Income-share agreements are loans, and provider misled students, CFPB says

Dive Brief:

  • The Consumer Financial Protection Bureau moved against a nonprofit organization that provides income-share agreements, saying it misrepresented the nature of ISAs, didn’t comply with federal law regulating private student loans, and imposed illegal fees or penalties for early repayment.
  • A consent order announced Tuesday requires the provider, Virginia-based Better Future Forward, to stop saying that its ISAs are not loans. It must also provide lending disclosures required under federal law and make changes to its ISA contracts.
  • Better Future Forward believes the “CFPB’s oversight role is critical” against an uncertain policy framework for ISAs, the organization’s CEO said in a statement. The federal agency didn’t hit the nonprofit with financial penalties, saying it showed good faith and cooperation beyond what the law requires.

Dive Insight:

ISAs provide money to help students cover expenses like tuition and fees. In return, those students agree to pay a percentage of their post-graduation earnings over a number of years. Exact details can differ, but ISAs can be structured so that payments don’t kick in below certain earnings thresholds and with a cap on lifetime payments.

The CFPB’s move could have significant ramifications for ISAs, a long-discussed idea for funding students’ college education while attempting to minimize the risk that they won’t be able to pay back their student loans. It’s the second major regulatory development affecting the fledgling financial products in about a month after California’s Department of Financial Protection and Innovation said in August it will treat ISAs as student loans.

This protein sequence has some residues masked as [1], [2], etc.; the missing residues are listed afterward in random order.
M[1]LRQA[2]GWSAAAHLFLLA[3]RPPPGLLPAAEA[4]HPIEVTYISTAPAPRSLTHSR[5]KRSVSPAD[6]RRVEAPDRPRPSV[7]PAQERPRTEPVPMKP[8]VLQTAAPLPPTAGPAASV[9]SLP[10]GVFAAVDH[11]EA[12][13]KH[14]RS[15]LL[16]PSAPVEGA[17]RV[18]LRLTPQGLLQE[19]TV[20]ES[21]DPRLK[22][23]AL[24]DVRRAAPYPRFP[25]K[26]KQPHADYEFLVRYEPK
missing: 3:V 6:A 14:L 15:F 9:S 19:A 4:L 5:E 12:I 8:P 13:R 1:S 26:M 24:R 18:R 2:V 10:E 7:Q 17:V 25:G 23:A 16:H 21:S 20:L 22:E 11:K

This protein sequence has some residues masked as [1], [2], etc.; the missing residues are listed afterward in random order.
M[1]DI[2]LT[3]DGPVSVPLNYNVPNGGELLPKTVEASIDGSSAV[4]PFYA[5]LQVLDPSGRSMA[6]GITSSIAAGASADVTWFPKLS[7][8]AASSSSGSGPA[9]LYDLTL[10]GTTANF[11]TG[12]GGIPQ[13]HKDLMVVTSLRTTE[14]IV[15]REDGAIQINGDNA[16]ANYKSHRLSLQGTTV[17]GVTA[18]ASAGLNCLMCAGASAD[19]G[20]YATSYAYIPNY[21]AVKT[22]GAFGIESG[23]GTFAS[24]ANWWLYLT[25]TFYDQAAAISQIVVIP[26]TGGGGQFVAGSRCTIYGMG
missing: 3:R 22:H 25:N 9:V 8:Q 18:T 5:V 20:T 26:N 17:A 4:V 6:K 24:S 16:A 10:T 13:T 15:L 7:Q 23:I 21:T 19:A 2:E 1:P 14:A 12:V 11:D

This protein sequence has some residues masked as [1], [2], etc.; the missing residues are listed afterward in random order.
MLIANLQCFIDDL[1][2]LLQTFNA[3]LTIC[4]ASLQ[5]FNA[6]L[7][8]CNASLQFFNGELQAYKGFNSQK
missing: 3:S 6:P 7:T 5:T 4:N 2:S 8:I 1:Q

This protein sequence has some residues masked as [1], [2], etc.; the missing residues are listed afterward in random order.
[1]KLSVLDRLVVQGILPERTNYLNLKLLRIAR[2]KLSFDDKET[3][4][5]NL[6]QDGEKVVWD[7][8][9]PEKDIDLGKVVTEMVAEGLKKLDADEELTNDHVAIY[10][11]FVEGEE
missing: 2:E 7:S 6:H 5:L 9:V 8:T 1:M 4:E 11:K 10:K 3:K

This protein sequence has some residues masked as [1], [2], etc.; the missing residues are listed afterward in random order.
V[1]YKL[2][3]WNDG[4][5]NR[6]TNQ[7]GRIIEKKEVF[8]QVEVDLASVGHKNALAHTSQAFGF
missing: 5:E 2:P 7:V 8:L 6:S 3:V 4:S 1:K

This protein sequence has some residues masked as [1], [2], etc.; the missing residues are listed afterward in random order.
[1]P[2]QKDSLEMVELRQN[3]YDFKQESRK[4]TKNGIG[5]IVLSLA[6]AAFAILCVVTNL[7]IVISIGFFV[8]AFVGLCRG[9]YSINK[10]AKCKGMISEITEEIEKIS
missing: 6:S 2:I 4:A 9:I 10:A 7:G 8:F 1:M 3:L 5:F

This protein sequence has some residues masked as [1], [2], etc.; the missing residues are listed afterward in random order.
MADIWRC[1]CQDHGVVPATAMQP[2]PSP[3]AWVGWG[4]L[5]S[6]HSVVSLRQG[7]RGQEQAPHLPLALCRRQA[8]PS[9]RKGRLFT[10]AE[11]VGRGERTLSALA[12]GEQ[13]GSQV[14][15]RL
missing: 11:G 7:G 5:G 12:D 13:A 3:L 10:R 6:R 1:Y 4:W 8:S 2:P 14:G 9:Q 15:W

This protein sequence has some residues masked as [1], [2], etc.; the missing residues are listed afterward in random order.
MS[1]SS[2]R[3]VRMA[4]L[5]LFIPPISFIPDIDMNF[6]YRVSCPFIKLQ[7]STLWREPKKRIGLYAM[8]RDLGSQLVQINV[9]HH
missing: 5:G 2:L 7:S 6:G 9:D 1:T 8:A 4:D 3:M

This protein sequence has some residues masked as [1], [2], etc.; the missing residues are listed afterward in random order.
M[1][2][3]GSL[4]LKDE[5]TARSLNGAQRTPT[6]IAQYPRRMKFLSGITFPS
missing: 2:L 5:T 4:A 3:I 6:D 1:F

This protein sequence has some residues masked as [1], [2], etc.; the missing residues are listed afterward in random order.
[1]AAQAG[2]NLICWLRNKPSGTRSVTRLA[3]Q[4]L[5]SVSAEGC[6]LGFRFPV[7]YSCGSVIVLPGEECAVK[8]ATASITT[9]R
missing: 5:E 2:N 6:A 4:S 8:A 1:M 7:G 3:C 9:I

A range of voices has backed ISAs, from researchers at conservative think tanks to college presidents. Some prominent institutions operate them, like Purdue University, which positions its Back a Boiler fund as an alternative to Parent PLUS and private student loans for students who need additional funding on top of their federal student loans.

Purdue’s president, Mitch Daniels, has advocated for the idea, writing in 2019 that under an ISA, “a student borrows nothing but rather has his or her education supported by an investor, in return for a contract to pay a specified percentage of income for a fixed number of years after graduation.”

But not everyone agrees an ISA means a student borrows nothing. Whether ISAs are loans has been hotly contested, in part because debt products are strictly regulated.

The CFPB’s new action against Better Future Forward could be seen as a shot across the bow of other ISA providers.

“The ISA industry has tried to evade oversight by claiming that its products are not loans,” the CFPB’s acting director, Dave Uejio, said in a statement. “But regardless of the name on the label, these products are credit and have to comply with federal consumer protections. The ISA industry cannot pretend that core consumer protection laws do not apply to their products.”

Better Future Forward deceived student borrowers by telling them ISAs are not loans, according to the CFPB consent order. It then didn’t provide disclosures that are required for private educational loans under federal law.

The CFPB also found that the nonprofit violated a prohibition on early repayment penalties because it calculated a total payment cap by adding 10% to the amount it funded. That effectively meant a student who paid off an ISA early could pay more than the amount funded plus a growth component.

Better Futures Fund has advocated for policymakers to outline clear rules for ISAs, the organization’s CEO, Kevin James, said in a statement.

The CFPB order also requires Better Futures Fund not to object to discharging student ISAs in bankruptcy. The nonprofit already had that practice in place.

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